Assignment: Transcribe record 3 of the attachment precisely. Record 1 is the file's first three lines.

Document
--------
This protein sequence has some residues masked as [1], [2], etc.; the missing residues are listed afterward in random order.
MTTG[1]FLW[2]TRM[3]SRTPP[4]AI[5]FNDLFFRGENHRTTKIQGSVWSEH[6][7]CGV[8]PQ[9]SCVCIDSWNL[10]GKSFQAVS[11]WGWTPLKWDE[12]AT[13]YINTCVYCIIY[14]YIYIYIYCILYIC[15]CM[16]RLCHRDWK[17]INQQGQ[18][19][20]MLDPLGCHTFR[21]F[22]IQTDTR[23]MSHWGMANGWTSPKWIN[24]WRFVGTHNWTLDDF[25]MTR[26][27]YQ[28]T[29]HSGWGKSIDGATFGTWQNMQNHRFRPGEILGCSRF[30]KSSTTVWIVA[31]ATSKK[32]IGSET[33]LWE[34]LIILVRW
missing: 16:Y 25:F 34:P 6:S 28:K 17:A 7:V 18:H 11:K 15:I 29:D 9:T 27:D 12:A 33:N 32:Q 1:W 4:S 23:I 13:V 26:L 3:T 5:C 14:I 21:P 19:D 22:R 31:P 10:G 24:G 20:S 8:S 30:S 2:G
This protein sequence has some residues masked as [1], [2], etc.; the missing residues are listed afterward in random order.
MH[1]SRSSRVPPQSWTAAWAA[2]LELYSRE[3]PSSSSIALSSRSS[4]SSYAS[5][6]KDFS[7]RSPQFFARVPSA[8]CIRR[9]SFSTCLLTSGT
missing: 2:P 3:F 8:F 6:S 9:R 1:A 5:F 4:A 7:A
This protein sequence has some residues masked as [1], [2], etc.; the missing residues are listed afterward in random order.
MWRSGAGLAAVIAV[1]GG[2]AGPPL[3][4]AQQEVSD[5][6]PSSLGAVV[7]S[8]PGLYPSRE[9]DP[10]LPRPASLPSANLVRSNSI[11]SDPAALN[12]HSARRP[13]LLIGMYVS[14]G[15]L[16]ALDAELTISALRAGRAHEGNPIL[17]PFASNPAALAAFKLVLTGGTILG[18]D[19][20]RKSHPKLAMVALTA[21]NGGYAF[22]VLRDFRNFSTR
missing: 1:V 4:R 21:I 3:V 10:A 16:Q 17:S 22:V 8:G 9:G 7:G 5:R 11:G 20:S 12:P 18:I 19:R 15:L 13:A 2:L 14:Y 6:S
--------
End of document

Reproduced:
This protein sequence has some residues masked as [1], [2], etc.; the missing residues are listed afterward in random order.
MWRSGAGLAAVIAV[1]GG[2]AGPPL[3][4]AQQEVSD[5][6]PSSLGAVV[7]S[8]PGLYPSRE[9]DP[10]LPRPASLPSANLVRSNSI[11]SDPAALN[12]HSARRP[13]LLIGMYVS[14]G[15]L[16]ALDAELTISALRAGRAHEGNPIL[17]PFASNPAALAAFKLVLTGGTILG[18]D[19][20]RKSHPKLAMVALTA[21]NGGYAF[22]VLRDFRNFSTR
missing: 1:V 4:R 21:I 3:V 10:A 16:Q 17:S 22:V 8:G 9:G 7:G 5:R 11:G 20:S 12:P 18:I 19:R 15:L 13:A 2:L 14:Y 6:S